IMF Hikes Global Growth Forecast, Shows U.S. Leading The Developed World

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The International Monetary Fund has hiked their 2010 global growth forecast to 4.6%, from 4.2% previously. Growth will continue at a 4.3% pace even in 2011, says the IMF, which given the dour mood of global markets would be great news. 4%+ global growth is decent relative to history.

Thing is, global growth will be skewed towards developing countries:

IMF:

As always, these world growth rates hide a large difference between and within advanced and emerging and developing economies, with the United States expected to grow at about 3 ¼ per cent in 2010, the euro area at 1 per cent, Japan at close to 2 ½ per cent, and emerging and developing economies averaging about 6 ¾ per cent.

Thing is, the U.S. growth figure they forecast isn’t too bad either. Even in 2011, the IMF forecasts 2.9% U.S. GDP growth. Overall, the U.S. is expected to outperform most of its developed nation peers, even if unemployment remains high and government debt remains a concern.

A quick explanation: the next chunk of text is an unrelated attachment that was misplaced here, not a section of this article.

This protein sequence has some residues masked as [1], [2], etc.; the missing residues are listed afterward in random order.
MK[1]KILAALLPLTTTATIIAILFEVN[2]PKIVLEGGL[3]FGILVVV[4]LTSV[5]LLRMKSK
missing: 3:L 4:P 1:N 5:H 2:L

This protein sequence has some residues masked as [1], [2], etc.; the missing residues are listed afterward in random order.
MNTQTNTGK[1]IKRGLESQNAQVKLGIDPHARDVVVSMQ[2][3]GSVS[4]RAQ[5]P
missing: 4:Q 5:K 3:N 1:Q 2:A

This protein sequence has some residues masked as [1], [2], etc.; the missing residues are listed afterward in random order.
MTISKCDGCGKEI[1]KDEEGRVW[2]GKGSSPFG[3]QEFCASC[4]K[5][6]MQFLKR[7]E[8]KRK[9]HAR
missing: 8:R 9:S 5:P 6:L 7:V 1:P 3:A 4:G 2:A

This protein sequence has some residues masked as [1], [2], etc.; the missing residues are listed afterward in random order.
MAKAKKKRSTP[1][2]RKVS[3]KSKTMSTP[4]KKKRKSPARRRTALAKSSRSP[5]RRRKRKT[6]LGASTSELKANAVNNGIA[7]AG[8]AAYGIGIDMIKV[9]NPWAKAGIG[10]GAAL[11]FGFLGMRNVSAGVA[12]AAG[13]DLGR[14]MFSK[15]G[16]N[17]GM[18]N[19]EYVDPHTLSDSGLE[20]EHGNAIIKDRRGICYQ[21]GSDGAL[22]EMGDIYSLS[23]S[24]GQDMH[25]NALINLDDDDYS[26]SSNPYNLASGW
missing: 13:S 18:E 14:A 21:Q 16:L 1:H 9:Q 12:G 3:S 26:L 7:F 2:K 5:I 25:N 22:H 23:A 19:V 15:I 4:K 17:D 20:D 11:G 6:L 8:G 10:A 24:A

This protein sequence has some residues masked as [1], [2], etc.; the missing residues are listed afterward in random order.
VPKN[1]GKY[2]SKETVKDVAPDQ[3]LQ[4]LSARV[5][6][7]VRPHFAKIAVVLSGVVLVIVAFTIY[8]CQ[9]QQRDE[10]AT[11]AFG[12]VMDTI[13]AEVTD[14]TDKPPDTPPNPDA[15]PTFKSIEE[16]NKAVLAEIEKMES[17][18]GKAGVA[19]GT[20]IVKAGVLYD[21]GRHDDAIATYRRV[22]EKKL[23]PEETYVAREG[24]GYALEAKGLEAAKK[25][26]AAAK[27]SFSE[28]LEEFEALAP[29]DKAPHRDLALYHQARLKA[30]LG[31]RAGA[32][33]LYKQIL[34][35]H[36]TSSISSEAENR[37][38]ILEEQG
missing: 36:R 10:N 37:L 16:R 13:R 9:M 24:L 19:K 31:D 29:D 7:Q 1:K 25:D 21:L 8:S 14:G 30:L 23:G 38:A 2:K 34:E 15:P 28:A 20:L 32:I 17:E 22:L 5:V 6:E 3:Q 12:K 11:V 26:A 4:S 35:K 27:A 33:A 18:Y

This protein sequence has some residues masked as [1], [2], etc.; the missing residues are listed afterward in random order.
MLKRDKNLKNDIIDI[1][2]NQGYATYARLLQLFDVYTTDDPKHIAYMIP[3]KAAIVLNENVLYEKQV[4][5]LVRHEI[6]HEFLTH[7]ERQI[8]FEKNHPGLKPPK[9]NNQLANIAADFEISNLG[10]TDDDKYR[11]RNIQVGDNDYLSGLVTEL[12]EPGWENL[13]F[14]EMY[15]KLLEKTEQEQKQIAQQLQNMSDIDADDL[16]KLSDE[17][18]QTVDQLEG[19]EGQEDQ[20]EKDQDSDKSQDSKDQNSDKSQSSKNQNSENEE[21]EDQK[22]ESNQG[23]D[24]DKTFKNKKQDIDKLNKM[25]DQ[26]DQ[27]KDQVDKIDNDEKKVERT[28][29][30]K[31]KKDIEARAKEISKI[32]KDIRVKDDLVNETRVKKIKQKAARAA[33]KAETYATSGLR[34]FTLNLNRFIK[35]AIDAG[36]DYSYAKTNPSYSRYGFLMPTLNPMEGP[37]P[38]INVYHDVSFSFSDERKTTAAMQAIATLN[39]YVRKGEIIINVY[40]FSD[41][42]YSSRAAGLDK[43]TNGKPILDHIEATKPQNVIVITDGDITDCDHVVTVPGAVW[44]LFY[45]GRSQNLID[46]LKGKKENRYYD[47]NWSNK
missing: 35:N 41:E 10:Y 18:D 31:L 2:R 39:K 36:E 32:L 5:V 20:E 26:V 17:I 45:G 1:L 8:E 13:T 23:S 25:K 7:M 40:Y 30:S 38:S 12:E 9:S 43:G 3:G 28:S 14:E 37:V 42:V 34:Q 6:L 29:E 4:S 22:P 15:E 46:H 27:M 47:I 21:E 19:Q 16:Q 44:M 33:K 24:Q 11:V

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Now of course the IMF could be wrong with their GDP forecasts, but if they are even roughly correct with their forecasts, then the world is far from ending as markets lately might have caused many investors to believe.

The main risk to the world economy right now, according to the IMF, is that current financial market turbulence could spill over into the real economy and dampen real economic activity. But otherwise, the report seems to judge recent market turmoil has undue.

Contagion to other regions is assumed to be limited and the disruption in capital flows to emerging and developing economies to be temporary. But there is a downside scenario: further deterioration in financial conditions could have a much greater adverse effect on global growth as a result of cross-country spillovers through financial and trade channels.

Given where many U.S. stocks are priced, ie. at historically low levels, the market doesn’t need a great economy, or even a good economy. It just needs to avoid a disastrous one. Even if the IMF is only two-third’s right, then the world is likely to keep chugging forward, even if slowly.

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